When Gov. Ron DeSantis held a press conference Sunday in Tallahassee, the Republican presidential candidate — fresh off a multi-day campaign visit to Iowa — was ostensibly focused on warning residents about the dangers of Tropical Storm Idalia.
But before he could even start discussing the approaching natural disaster, he first had to address another, separate crisis in Florida, a day after local authorities said a racist shooter left three Black people dead at a Jacksonville retail store.
“Perpetrating violence of this kind is unacceptable, and targeting people due to their race has no place in the state of Florida,” said DeSantis, speaking about a case that has renewed nationwide fears about racially motivated violence against African-Americans. “Casey [DeSantis] and I extend condolences to the victims and their families on behalf of the entire state of Florida.”
After months of relentless campaigning across the country, DeSantis returns to Florida this week not primarily as a political candidate but as an incumbent governor trying to console the state after one tragedy while also preparing it for another potential disaster.
It’s a pivot that will test DeSantis’ leadership in Florida, forcing him to engage with communities different than those he courts in the GOP presidential primary and refocus his attention on the nuts and bolts of governing rather than political messaging.
The dual crises also underscore the challenges for DeSantis as he tries to balance a national presidential campaign with the responsibilities of leading the country’s third-largest state.
DeSantis was previously scheduled to attend U.S. Rep. Jeff Duncan’s annual Faith & Freedom Barbeque in South Carolina on Monday. Bryan Griffin, the press secretary for DeSantis’ campaign, said the governor would instead stay in Florida on Monday, while his wife, First Lady Casey DeSantis, would attend the barbeque in his place.
How he responds will also affect his presidential campaign, even if the governor himself dismissed any potential implications when taking questions during his press conference Sunday.
“We’re locked in on this, “ DeSantis said. “We’re gonna get the job done. This is important, so people can rest assured.”
Just a few hours after he held a briefing on the newly formed Tropical Storm Idalia, DeSantis rushed to Jacksonville to attend a prayer vigil outside the Dollar General where Saturday’s deadly shooting took place.
In brief remarks, DeSantis called the shooter a “scumbag” and described the attack as “totally unacceptable.” He promised vigil-goers that “help is on the way,” saying that the state had already identified funding for security measures and to help the families of the victims of the shooting.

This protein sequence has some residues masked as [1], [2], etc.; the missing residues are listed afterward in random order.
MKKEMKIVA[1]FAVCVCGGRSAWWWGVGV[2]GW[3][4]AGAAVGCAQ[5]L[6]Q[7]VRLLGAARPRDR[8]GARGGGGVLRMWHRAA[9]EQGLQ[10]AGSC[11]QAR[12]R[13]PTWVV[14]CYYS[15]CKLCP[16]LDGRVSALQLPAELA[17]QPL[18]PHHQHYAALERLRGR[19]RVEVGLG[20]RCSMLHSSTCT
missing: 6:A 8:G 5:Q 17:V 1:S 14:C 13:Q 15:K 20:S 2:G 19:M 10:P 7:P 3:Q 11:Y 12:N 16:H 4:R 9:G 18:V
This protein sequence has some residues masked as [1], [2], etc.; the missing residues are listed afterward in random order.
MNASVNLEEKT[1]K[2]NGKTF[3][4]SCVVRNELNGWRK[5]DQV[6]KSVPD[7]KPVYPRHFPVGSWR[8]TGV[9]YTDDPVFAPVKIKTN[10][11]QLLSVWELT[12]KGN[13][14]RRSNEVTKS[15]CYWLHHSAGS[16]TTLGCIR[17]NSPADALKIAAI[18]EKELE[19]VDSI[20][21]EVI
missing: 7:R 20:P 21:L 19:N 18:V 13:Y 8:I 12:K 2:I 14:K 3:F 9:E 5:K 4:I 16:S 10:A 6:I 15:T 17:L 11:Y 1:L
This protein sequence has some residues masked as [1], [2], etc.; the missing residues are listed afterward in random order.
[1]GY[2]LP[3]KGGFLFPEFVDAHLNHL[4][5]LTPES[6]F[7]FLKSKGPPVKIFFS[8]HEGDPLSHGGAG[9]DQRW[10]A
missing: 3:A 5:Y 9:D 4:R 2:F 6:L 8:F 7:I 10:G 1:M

“We are not going to let people be targeted based on their race,” DeSantis said. “We are going to stand up and we are going to do what we need to do to make sure that evil doesn’t triumph in the state of Florida.”
DeSantis’ appearance in a city that has emerged as something of a bright spot for Democrats wasn’t without political tensions. At one point, DeSantis was interrupted by jeers from some attendees, forcing Jacksonville City Councilwoman Ju’Coby Pittman to step in to settle the crowd.
“It ain’t about parties today. A bullet don’t know a party, so don’t get me started,” Pittman said, later adding: “You all just be quiet once a minute and let the governor say what he’s gonna say.”
DeSantis’ pair of appearances in the state Sunday come after a three-day campaign visit to Iowa, which hosts the nation’s first GOP nominating contest next year, and after he debated his Republican rivals Wednesday in Milwaukee. The governor is trying to revitalize his presidential candidacy after a difficult start to the campaign that has seen him lay off more than one-third of his staff and replace his campaign manager.
Even before he returned to the state Sunday, DeSantis released a video Saturday responding to the shooting in Jacksonville, saying it was racially motivated and “totally unacceptable.”
The governor, of course, has navigated crises in the state before, including last year when Hurricane Ian struck Florida’s west coast, causing more than 100 fatalities and $100 billion in damage in what was the deadliest storm to hit the state in nearly one hundred years. The resulting damage forced DeSantis and his political adversary, President Joe Biden, to work together, with both men praising the effectiveness of their responses.
Some of the state’s efforts in the hurricane’s aftermath, including rebuilding a bridge to Pine Island in three days, have since become staples of DeSantis’ pitch to GOP voters as he campaigns across the country, arguing that they demonstrate his ability to manage a competent government.
During his press conference Sunday, DeSantis promised to provide daily updates on Idalia, which is expected to strengthen into a hurricane as it moves north across the Gulf of Mexico before striking the Florida coastline Wednesday.
“Preparations, of course, are ongoing,” he said. “We’re going to have resources staged, and we’re going to execute a response.”